About East Los Angeles
When the rest of the world thinks of Southern California and what it means to them, unincorporated East LA is often overlooked, and that's a shame. There is much to see, and a community that benefits in some ways from living outside the glare of Hollywood's bright lights and the iconography of such more famous (and overcrowded) nearby cities as Venice Beach, Beverly Hills, and Santa Monica.
Most people associate East LA with its most famous native son, comedian Cheech Marin, and his 1985 hit novelty song, "Born in East LA," a sly parody of Bruce Springsteen's "Born n the USA." Marin certainly shined a welcome bright light on the area, with lyrics that specifically mentioned Soto Street, Brooklyn Avenue, City Terrace, and Whittier Boulevard. But a quick look at the East Los Angeles ,CA yellow pages reveals that there is a lot more to the city than its residential streets, and there is much to do here. Los Angeles County operates a number of parks, most notably Atlantic Avenue Park, which offers baseball fields and basketball courts, as well as a gym and a six-lane swimming pool. There is ample space for barbecuing, and volunteers from the community maintain a rose garden. The county also operates the Eastside Eddie Heredia Boxing Club, named after Eddie Heredia, the club's first champion, whose life was cut short by leukemia at the tender age of 17. One of its members went on to the 2008 Olympics in Beijing. On Whittier Boulevard one can find the Latino Walk of Fame. Modeled after its more famous cousin on Hollywood Boulevard, the Latino Walk of Fame celebrates the achievements of various Latino celebrities.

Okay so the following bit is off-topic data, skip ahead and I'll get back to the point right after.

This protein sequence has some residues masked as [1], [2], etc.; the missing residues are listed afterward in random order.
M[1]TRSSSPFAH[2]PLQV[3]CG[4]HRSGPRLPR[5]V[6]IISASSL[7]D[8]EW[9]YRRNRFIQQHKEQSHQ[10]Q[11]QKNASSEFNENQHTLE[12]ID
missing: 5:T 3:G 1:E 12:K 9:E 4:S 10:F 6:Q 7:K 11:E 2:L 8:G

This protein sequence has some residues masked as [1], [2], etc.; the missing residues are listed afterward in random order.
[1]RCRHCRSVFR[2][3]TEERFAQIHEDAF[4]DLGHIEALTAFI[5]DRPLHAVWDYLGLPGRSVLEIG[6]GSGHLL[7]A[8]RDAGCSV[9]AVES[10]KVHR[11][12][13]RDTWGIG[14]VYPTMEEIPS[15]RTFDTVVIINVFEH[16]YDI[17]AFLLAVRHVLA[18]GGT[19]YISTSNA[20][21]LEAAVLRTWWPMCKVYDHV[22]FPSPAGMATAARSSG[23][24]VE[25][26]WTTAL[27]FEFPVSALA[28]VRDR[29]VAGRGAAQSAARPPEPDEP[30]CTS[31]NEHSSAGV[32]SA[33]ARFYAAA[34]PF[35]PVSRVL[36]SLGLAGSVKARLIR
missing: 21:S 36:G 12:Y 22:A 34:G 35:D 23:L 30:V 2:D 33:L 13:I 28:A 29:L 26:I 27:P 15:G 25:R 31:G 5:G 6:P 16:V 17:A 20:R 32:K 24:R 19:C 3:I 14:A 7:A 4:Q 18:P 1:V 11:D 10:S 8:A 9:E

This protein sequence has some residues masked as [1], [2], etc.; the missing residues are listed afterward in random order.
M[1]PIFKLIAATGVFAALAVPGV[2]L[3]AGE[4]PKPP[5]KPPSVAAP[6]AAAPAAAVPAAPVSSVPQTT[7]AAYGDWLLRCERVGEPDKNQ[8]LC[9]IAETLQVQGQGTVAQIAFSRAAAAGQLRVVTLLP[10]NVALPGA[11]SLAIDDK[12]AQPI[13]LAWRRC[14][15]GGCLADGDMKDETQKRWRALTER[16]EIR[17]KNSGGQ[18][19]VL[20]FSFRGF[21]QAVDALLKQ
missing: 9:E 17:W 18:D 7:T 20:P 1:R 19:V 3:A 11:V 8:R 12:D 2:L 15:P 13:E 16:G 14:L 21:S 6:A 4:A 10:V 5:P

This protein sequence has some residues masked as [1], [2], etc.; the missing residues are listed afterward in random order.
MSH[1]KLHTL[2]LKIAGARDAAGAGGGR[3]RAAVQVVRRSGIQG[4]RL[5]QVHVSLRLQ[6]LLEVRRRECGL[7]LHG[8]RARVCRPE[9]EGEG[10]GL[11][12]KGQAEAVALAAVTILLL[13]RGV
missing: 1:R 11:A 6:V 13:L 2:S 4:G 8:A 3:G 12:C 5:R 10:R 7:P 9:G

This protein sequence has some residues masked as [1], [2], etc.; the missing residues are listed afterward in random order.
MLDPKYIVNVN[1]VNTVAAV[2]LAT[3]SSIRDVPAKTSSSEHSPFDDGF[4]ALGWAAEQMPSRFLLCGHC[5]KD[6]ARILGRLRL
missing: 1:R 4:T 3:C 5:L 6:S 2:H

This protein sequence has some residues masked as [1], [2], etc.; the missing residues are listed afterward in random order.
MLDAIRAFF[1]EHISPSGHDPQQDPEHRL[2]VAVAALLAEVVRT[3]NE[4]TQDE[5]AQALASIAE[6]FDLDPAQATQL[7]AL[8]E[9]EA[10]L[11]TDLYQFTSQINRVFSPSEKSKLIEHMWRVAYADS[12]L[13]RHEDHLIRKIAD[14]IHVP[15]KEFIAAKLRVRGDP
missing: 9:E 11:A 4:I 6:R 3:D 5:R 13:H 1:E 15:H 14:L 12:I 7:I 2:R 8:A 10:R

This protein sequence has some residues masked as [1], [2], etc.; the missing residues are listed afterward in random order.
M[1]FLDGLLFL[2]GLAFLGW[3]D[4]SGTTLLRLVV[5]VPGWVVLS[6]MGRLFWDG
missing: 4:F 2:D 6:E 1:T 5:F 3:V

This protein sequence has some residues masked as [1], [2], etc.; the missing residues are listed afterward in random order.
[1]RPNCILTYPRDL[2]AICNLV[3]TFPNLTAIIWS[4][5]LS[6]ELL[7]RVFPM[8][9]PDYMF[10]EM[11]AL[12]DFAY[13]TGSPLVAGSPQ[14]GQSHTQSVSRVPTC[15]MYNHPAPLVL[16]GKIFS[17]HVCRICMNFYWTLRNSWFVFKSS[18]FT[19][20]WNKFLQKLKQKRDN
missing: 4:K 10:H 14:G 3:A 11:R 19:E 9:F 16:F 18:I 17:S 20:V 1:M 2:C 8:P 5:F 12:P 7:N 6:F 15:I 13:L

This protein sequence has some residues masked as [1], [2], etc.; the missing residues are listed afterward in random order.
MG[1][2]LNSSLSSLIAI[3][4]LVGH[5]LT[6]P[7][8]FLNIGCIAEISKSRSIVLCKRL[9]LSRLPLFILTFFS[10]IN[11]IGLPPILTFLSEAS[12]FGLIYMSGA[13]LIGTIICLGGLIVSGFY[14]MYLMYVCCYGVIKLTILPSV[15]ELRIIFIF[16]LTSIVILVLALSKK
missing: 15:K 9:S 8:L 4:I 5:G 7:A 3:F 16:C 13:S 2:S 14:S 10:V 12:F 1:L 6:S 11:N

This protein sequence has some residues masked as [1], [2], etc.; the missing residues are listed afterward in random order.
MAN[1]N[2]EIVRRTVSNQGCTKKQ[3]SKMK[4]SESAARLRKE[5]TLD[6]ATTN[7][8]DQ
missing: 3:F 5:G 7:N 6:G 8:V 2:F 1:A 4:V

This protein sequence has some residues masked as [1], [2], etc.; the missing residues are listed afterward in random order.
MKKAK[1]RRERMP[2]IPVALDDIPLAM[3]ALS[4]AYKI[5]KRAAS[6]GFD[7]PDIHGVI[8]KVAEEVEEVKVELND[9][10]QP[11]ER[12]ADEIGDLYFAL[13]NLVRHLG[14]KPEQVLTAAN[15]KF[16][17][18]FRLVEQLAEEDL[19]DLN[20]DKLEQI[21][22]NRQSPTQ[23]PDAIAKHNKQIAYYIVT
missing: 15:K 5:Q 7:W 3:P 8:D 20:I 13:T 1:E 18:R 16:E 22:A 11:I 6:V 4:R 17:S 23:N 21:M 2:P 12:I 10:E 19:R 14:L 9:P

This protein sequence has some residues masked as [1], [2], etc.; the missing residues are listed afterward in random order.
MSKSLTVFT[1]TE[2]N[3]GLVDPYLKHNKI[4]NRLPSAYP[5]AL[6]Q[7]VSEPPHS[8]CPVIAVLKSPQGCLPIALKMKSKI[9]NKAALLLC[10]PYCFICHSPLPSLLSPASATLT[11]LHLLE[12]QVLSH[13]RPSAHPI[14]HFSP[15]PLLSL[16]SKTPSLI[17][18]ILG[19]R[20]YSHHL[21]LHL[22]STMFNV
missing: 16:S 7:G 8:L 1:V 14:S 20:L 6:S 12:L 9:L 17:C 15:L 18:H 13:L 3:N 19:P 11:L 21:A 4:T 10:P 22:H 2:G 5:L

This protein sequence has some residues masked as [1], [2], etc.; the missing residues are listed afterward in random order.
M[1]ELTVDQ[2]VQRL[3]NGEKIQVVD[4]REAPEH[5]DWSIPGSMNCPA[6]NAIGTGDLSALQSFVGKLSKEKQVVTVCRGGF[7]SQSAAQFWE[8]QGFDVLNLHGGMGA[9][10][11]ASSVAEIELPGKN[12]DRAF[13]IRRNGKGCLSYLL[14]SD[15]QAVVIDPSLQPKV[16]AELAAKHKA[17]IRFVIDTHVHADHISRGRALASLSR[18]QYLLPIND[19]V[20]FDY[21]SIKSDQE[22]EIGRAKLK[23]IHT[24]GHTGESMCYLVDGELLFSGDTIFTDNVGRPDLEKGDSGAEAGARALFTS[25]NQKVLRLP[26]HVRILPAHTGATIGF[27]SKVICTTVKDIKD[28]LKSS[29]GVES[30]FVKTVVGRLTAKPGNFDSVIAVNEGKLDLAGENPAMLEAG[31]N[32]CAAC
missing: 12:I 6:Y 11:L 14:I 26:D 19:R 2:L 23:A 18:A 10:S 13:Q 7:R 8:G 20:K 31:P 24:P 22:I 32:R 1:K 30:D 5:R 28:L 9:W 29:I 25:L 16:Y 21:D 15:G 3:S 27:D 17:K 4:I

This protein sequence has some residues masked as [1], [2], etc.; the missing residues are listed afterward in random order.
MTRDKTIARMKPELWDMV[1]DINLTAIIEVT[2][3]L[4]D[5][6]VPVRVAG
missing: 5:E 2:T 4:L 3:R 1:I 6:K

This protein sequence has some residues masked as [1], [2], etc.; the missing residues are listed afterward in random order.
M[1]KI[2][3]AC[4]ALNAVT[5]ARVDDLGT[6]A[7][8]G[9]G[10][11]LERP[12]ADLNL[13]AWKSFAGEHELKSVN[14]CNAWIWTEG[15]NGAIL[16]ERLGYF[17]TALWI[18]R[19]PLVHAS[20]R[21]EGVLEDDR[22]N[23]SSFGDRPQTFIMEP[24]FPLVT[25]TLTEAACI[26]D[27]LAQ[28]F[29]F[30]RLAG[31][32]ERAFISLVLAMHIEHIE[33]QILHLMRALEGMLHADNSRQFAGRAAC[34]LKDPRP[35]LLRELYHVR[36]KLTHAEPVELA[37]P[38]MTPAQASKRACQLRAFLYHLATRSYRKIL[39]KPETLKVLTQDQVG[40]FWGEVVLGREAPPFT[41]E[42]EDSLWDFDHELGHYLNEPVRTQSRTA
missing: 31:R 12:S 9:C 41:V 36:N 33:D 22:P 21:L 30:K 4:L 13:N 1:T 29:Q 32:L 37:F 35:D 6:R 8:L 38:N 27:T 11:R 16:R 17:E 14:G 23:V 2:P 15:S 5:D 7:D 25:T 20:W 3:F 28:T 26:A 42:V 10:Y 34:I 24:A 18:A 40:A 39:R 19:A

When East LA first began to develop in the 1920s, its residents where mostly Jewish. To this day, East LA is home to the Jewish cemetery Home of Peace, which is the final resting place of MGM founder Louis Mayer, as well as the Warner Brothers, Jack, Harry, and Sam. Demographics changed over time, however, as they always do, and today the region's population is over 87% Mexican, Guatemalan, Salvadoran, and Honduran. So visit East LA if ever the opportunity presents itself. Avail yourself of an East Los Angeles ,CA business directory and explore the area's Mexican and Salvadoran restaurants, which are unmatched anywhere in Los Angeles. You'll wish you had been born there, too.
Written by Lyndsey Morgan